Tess of the Road (Tess of the Road #1)

Tess of the Road Book Cover Tess of the Road
Rachel Hartman
February 27, 2018
536

In the medieval kingdom of Goredd, women are expected to be ladies, men are their protectors, and dragons get to be whomever they want. Tess, stubbornly, is a troublemaker. You can't make a scene at your sister's wedding and break a relative's nose with one punch (no matter how pompous he is) and not suffer the consequences. As her family plans to send her to a nunnery, Tess yanks on her boots and sets out on a journey across the Southlands, alone and pretending to be a boy. Where Tess is headed is a mystery, even to her. So when she runs into an old friend, it's a stroke of luck. This friend is a quigutl - a subspecies of dragon - who gives her both a purpose and protection on the road. But Tess is guarding a troubling secret. Her tumultuous past is a heavy burden to carry, and the memories she's tried to forget threaten to expose her to the world in more ways than one.

I have mixed feelings about this book.
It has a strong female protagonist as does Seraphina, however it has the whole rape backstory, which sucks.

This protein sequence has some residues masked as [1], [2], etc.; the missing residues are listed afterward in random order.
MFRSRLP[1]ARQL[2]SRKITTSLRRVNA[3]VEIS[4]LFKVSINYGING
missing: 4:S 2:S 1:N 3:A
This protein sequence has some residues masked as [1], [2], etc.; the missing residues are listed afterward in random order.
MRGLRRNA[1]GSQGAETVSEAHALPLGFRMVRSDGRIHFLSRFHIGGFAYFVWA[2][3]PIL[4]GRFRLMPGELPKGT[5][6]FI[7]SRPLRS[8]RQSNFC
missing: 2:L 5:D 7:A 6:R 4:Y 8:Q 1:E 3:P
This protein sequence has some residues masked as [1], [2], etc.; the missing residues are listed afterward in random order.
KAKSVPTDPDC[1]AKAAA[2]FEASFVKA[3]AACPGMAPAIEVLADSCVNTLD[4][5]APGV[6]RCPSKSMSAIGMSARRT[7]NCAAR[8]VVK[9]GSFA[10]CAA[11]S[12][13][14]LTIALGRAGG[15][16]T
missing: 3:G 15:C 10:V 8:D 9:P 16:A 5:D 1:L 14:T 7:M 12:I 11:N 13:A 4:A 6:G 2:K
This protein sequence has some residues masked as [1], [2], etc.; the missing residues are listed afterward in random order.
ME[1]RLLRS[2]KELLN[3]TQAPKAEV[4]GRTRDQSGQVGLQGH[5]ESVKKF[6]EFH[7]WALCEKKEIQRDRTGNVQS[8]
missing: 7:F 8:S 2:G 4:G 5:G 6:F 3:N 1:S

So the whole premise is that Tess needs to get away from her mother as she’s pretty much abusive and hates Tess for being raped and getting pregnant as the religion of her mom is St. Vitt which is an analog of Christianity.
Tess then gets the opportunity to run away from home and meets up with Pathka, her childhood quigutl friend.
We then find out that quigutl can change their sex so Pathka is now male instead of the female quigutl that Tess knew. This is important as quigutl have the gender neutral pronoun ‘ko’ which never gets used when talking about Pathka. This really bothered me because there is a correct pronoun and it’s not being used.
There’s also a homeless man that Tess is horribly cruel to, just so she can have a moment of redemption getting help for him.
After she meets Pathka then the whole book is about her going after ko goal of Anathuthia. After thus it’s pretty much set in arcs of what happens. She gets to a place then thing happens, gets to another place and another thing happens. That may or may not be your thing, but to me it felt like it was padding.
Overall it felt as if there was a hatred of women as it was women that seemed to be the ones hurting Tess, even inadvertently, to where she’d run to the arms of a man to seek consoling. This is kind of painful to see for a book that wants strong women. They just don’t seem to support each other as much as I’d like to see.

Overall it’s not a bad book, but I really wish it wouldn’t have done a lot of things it did.

Leave a reply

You may use these HTML tags and attributes: <a href="" title=""> <abbr title=""> <acronym title=""> <b> <blockquote cite=""> <cite> <code> <del datetime=""> <em> <i> <q cite=""> <s> <strike> <strong>

This site uses Akismet to reduce spam. Learn how your comment data is processed.